Mindfulness can be as powerful for children as it is for adults - it can help them regulate their emotions and respond more calmly when life gets stressful. But simply telling your kids to "clear your thoughts!" or "be present!" will probably just make them more confused (and therefore more stressed).
We've written about how a "breathing buddy" in the form of a stuffed animal allows kids to pay attention to their breath. Other items can be helpful in their practice, too - things they can see and feel and even taste. I love these mindfulness activities from Susan Kaiser Greenland, author of The Mindful Child and founder of the online resource Inner Kids. They require simple objects that you might already have at home.
A Snow Globe or Glitter Water Ball
In this video, Greenland demonstrates an activity she calls the "Seeing Clearly" game. You can start by telling your kid that we're all born with a clear, calm perspective, like the water in a glitter ball. "If I put the ball in front of me, I can still see you," she says. "Can you see me?" Do you see where this is going?
Have your kid then shake the ball to show that stress clouds our perspective. And when that happens, we can't see or understand each other. So it's important to feel our breathing and rest. When we do that, as Greenland explains, all the things that were clouding our perspective "settle to the bottom". Mindful awareness doesn't get rid of the bad things in our lives, but it helps us see clearly again.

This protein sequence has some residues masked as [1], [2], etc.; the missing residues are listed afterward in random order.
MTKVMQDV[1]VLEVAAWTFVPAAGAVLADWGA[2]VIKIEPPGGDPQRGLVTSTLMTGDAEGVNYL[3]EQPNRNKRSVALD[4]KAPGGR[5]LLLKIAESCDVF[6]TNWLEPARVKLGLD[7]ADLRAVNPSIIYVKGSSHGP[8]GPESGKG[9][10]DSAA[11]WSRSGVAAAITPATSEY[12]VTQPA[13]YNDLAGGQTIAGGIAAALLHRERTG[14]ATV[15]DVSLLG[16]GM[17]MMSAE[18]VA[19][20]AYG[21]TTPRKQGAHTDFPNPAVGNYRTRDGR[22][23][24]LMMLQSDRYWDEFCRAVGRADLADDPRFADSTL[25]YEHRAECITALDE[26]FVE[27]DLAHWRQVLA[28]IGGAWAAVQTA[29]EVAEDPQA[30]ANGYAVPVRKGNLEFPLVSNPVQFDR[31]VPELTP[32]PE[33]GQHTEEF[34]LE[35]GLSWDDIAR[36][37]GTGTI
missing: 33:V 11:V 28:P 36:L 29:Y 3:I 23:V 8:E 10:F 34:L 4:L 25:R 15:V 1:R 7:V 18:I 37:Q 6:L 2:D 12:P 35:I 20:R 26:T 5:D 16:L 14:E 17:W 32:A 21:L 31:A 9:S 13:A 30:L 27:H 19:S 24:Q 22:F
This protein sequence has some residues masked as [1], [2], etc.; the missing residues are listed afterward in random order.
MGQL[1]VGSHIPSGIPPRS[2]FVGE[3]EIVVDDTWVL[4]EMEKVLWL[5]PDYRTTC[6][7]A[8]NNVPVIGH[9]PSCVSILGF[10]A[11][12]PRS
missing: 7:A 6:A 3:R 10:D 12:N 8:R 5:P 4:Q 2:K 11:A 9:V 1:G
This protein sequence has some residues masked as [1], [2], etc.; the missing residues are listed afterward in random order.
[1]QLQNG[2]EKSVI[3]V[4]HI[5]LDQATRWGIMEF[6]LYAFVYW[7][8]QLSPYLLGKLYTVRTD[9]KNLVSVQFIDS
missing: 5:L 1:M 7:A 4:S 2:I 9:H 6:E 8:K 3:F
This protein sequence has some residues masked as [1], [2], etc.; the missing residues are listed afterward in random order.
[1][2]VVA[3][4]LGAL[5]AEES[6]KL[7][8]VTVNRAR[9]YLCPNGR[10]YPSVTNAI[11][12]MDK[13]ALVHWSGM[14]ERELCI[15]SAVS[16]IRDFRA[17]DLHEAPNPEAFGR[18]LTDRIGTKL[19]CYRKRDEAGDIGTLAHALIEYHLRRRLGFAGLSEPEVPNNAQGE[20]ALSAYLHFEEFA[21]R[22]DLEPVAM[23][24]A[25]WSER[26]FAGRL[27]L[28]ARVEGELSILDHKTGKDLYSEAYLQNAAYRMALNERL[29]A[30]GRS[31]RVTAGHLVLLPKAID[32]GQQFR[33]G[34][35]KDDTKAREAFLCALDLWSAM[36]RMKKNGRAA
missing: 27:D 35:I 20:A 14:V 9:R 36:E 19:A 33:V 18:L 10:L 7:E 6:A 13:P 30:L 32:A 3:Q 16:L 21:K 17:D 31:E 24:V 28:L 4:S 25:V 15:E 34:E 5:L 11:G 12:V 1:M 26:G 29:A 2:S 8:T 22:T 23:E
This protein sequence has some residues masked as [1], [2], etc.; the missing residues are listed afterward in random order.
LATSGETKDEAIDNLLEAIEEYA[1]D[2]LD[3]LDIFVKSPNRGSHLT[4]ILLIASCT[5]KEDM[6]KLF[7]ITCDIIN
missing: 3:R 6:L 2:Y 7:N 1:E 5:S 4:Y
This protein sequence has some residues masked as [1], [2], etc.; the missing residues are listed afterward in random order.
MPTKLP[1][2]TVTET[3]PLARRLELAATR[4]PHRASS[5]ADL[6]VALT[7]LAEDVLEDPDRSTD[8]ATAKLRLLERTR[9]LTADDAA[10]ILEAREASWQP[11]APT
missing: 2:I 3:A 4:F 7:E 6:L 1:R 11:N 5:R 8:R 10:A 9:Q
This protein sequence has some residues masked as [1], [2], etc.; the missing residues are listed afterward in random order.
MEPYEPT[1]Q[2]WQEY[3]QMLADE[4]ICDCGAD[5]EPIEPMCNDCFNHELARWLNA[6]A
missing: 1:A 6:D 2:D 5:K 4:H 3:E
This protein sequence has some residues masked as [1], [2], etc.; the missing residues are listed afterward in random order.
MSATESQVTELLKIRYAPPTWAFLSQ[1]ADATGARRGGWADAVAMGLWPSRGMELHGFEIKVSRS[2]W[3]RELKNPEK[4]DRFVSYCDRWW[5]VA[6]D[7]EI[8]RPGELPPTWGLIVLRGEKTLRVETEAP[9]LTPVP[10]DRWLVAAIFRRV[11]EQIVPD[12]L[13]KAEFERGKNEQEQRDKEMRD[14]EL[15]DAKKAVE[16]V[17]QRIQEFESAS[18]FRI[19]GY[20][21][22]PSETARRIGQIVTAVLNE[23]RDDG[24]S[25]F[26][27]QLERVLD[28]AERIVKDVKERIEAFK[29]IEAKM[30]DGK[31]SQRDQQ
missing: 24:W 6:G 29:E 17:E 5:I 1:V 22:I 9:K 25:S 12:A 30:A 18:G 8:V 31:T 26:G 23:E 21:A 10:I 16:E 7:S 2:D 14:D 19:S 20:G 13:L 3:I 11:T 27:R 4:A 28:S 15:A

An Ice Cube
Ah, the hold-an-ice-cube-in-your-hand challenge. Who knew that this game of pain could be used to teach kids about mindfulness? A Inner Kids teacher demonstrates how to guide the activity. Before the ice cube hits your child's hand, ask him how his body is feeling (tight and nervous, perhaps?). Then while the cube is in his hand, see if he can stay calm even if it hurts a little. This shows that we can detach our reactions from our physical sensations. Afterwards, you can ask your child what he did to stay calm. Take big breaths? Close his eyes? Think about something else? These same tools can be applied in any situation.
This is more of a metaphorical one, but it's really lovely. Greenland demonstrates with an apple that while our past is a part of us, we shouldn't get distracted by it. Similarly, we shouldn't be preoccupied with what will happen in the future. Instead, we can just enjoy the moment.
You can teach kids to eat in slow motion in order to savour and appreciate their food. (My kid eats in extreme slow motion, but that's because she's distracted and not because she's savouring anything.) Have your child notice how their food looks, feels and smells. Have them notice what it feels like as they chew and swallow it. In their Mindful Games Activity Cards, Greenland and Annaka Harris write that a Hershey's Kiss is a great food to use as a special treat. "The children can try keeping it in their mouths until the chocolate melts completely, paying attention to all five senses: Seeing the Kiss, hearing the foil as it is removed, and tasting, smelling, and feeling the chocolate in their mouths."